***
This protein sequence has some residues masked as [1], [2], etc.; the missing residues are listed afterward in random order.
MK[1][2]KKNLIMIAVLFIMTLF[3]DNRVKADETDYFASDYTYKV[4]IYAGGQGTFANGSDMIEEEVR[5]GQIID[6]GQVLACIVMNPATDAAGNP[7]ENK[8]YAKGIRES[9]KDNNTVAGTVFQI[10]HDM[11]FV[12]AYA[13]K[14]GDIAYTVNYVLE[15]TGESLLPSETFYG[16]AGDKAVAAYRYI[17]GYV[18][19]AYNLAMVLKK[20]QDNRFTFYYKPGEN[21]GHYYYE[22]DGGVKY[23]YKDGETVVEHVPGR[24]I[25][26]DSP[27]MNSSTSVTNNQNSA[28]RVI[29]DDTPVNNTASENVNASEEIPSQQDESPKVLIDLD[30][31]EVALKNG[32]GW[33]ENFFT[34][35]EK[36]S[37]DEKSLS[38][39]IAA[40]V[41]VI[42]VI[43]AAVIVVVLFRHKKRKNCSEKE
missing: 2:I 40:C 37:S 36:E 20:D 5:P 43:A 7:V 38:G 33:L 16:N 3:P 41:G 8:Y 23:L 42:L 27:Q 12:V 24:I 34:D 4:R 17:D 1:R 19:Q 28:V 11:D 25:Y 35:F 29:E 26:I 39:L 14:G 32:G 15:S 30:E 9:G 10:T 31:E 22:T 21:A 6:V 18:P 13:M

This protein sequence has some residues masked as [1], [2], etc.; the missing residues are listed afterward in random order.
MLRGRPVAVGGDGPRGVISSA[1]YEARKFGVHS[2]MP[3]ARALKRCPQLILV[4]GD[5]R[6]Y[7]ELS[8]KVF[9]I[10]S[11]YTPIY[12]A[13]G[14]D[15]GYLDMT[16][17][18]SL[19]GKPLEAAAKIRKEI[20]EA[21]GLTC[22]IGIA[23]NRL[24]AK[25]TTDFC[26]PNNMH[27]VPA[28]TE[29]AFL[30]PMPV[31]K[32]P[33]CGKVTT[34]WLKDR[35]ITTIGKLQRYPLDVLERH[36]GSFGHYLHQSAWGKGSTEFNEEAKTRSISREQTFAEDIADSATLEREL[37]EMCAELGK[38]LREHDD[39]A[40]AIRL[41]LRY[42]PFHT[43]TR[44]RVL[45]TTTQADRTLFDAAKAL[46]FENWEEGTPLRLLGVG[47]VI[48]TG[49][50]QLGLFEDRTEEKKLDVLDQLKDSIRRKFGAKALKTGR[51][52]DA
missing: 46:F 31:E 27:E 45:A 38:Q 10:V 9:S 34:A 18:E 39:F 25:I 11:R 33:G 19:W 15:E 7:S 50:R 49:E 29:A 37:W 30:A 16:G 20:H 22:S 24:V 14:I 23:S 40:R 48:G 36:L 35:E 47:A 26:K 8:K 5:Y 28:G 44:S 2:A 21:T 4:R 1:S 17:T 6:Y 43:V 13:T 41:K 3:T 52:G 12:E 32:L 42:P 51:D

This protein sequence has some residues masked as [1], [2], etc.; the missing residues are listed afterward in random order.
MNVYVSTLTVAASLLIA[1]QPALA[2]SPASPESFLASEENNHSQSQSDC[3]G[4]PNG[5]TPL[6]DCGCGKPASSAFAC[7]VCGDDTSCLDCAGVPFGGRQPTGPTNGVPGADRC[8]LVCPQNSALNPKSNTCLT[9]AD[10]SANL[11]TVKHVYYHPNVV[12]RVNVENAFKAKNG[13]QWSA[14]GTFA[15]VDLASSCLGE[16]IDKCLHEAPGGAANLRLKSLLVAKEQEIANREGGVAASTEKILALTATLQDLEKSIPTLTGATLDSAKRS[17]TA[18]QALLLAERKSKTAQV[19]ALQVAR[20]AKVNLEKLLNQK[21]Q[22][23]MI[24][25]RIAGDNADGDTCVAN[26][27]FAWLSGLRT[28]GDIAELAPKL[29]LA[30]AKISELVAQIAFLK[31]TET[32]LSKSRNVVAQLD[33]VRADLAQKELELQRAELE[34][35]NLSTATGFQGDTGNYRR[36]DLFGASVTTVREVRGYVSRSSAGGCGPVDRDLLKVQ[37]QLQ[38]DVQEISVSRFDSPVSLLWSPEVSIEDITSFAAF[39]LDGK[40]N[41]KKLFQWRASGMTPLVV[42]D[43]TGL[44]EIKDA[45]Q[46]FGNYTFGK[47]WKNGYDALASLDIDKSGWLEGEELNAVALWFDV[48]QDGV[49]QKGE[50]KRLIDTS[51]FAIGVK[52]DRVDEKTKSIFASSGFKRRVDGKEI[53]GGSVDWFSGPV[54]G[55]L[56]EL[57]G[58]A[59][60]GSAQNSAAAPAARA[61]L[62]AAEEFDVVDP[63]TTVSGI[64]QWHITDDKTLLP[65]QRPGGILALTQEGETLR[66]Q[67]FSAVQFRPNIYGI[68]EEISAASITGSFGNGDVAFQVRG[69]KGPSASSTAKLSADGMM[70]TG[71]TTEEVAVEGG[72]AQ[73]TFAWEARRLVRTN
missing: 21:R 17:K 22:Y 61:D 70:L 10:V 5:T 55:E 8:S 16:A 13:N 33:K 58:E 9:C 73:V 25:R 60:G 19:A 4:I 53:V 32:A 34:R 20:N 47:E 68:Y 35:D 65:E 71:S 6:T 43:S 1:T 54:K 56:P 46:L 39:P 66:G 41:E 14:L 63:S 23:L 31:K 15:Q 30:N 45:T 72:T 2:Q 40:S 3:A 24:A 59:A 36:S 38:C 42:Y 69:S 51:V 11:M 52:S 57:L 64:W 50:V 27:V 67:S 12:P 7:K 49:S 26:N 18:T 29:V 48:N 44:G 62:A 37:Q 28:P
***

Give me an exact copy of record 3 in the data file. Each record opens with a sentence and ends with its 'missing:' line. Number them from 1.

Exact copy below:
This protein sequence has some residues masked as [1], [2], etc.; the missing residues are listed afterward in random order.
MNVYVSTLTVAASLLIA[1]QPALA[2]SPASPESFLASEENNHSQSQSDC[3]G[4]PNG[5]TPL[6]DCGCGKPASSAFAC[7]VCGDDTSCLDCAGVPFGGRQPTGPTNGVPGADRC[8]LVCPQNSALNPKSNTCLT[9]AD[10]SANL[11]TVKHVYYHPNVV[12]RVNVENAFKAKNG[13]QWSA[14]GTFA[15]VDLASSCLGE[16]IDKCLHEAPGGAANLRLKSLLVAKEQEIANREGGVAASTEKILALTATLQDLEKSIPTLTGATLDSAKRS[17]TA[18]QALLLAERKSKTAQV[19]ALQVAR[20]AKVNLEKLLNQK[21]Q[22][23]MI[24][25]RIAGDNADGDTCVAN[26][27]FAWLSGLRT[28]GDIAELAPKL[29]LA[30]AKISELVAQIAFLK[31]TET[32]LSKSRNVVAQLD[33]VRADLAQKELELQRAELE[34][35]NLSTATGFQGDTGNYRR[36]DLFGASVTTVREVRGYVSRSSAGGCGPVDRDLLKVQ[37]QLQ[38]DVQEISVSRFDSPVSLLWSPEVSIEDITSFAAF[39]LDGK[40]N[41]KKLFQWRASGMTPLVV[42]D[43]TGL[44]EIKDA[45]Q[46]FGNYTFGK[47]WKNGYDALASLDIDKSGWLEGEELNAVALWFDV[48]QDGV[49]QKGE[50]KRLIDTS[51]FAIGVK[52]DRVDEKTKSIFASSGFKRRVDGKEI[53]GGSVDWFSGPV[54]G[55]L[56]EL[57]G[58]A[59][60]GSAQNSAAAPAARA[61]L[62]AAEEFDVVDP[63]TTVSGI[64]QWHITDDKTLLP[65]QRPGGILALTQEGETLR[66]Q[67]FSAVQFRPNIYGI[68]EEISAASITGSFGNGDVAFQVRG[69]KGPSASSTAKLSADGMM[70]TG[71]TTEEVAVEGG[72]AQ[73]TFAWEARRLVRTN
missing: 21:R 17:K 22:Y 61:D 70:L 10:V 5:T 55:E 8:S 16:A 13:N 33:K 58:E 9:C 73:V 25:R 60:G 19:A 4:I 53:V 32:A 34:R 20:N 47:E 68:Y 35:D 65:E 71:S 6:T 43:S 1:T 54:K 56:P 46:L 39:P 66:G 41:E 14:L 63:S 23:L 31:K 15:Q 30:N 45:T 72:T 2:Q 40:S 3:A 24:A 59:A 36:S 38:C 42:Y 69:S 51:V 11:M 52:S 57:L 64:W 50:V 27:V 67:S 12:P 7:K 49:S 26:N 18:T 29:V 48:N 44:G 62:A 37:Q 28:P